On the other hand, even though a handover to a Democratic government might have an early negative reaction of some 2-3 per cent drop in major US indices, historical data reassures us that knee-jerk sell-offs have been short-lived and the stock prices recovered the year following an election, regardless of who was elected.

Gold’s momentum has started to weaken, so although we don’t expect a big drop, trading may remain choppy. With regards to the USD, while we don’t expect any change in US monetary policy, it may start regaining trust if Biden wins and US yields start attracting investors again.

The worst case scenario will be if Trump loses the election but doesn’t accept the results, in which case a huge amount of the US government’s time, attention and political capital is going to be sucked into the constitutional crisis that will ensue. A turbulent political and legal drama such as this engulfing the world’s biggest democracy and economy is likely to rattle global markets, as the world holds its breath to see where the chips will fall.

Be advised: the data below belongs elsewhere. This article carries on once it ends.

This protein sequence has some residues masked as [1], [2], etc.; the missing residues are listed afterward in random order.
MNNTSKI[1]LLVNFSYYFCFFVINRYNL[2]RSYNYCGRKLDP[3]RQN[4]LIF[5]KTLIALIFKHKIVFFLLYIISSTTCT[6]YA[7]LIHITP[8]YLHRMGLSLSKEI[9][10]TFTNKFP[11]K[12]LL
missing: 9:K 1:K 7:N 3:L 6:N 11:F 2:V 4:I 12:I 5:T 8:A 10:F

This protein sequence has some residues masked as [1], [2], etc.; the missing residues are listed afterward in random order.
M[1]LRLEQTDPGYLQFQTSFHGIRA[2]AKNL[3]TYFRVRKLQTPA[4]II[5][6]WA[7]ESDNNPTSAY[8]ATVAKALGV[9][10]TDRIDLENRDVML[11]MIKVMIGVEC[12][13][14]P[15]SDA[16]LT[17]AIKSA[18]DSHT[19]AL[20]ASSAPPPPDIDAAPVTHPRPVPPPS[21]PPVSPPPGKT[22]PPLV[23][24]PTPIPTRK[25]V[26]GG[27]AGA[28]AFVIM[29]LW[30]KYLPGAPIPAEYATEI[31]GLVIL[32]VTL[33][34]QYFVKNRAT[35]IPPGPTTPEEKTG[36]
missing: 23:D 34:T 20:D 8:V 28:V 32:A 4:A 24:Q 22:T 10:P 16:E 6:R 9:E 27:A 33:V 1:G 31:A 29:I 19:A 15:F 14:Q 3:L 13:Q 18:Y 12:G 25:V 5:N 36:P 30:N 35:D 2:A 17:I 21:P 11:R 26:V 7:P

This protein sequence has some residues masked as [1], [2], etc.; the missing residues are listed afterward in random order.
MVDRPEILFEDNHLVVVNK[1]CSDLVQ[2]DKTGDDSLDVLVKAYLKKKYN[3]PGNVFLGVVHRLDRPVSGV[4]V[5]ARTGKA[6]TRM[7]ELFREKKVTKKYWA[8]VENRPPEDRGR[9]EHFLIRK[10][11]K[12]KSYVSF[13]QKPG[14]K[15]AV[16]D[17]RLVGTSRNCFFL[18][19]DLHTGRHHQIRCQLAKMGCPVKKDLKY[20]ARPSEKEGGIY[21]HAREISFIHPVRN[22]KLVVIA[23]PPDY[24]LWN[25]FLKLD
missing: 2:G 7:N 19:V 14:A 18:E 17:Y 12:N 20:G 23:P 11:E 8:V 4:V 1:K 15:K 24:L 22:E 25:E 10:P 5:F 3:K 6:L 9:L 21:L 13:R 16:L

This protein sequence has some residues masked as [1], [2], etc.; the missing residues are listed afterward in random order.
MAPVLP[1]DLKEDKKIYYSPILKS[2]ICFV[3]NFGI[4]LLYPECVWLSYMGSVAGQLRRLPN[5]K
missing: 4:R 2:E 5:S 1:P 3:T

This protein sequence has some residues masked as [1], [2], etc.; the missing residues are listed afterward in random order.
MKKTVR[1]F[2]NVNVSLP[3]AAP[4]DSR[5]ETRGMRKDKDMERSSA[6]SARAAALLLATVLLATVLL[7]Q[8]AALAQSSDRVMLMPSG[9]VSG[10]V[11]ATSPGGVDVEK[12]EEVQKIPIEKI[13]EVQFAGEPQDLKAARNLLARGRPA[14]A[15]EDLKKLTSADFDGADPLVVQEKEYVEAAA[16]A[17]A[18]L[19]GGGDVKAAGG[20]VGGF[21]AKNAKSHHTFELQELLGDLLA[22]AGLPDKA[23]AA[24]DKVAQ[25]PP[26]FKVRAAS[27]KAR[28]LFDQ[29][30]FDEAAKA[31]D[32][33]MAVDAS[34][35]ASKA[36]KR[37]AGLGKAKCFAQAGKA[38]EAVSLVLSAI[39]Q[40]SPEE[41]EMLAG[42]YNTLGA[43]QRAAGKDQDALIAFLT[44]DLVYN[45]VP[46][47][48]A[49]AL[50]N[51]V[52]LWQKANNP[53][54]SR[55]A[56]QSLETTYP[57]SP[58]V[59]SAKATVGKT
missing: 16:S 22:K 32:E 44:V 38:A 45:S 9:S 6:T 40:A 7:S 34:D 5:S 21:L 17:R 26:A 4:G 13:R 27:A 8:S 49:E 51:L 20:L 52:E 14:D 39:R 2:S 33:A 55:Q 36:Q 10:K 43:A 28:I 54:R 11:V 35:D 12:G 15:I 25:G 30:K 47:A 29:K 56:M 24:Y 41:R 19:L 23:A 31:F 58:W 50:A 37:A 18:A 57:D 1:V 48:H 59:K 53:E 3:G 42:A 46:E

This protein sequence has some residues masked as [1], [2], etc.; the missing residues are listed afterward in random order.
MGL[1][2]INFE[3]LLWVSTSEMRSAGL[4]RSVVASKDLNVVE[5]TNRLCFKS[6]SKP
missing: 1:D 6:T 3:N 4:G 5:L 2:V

Our preference is to diversify the portfolio to avoid being over-exposed on one asset or market. A portfolio consisting of gold (both physical gold and gold ETFs), short term bonds (1-3 years) and high-quality equities is a good investment selection. It will be better to focus on the realistic returns and hedge positions on USD and gold before the election if investors have considerable exposure.

The impact on USD and gold will not happen immediately in any of the possible scenarios, and the election outcome will only be one factor among many others influencing investments. Whether Trump wins or loses, we recommend that a 10-15 per cent cash (of the total portfolio) is maintained in case any opportunities emerge.

Chaddy Kirbaj is the vice director at Swissquote Bank’s Dubai Representative Office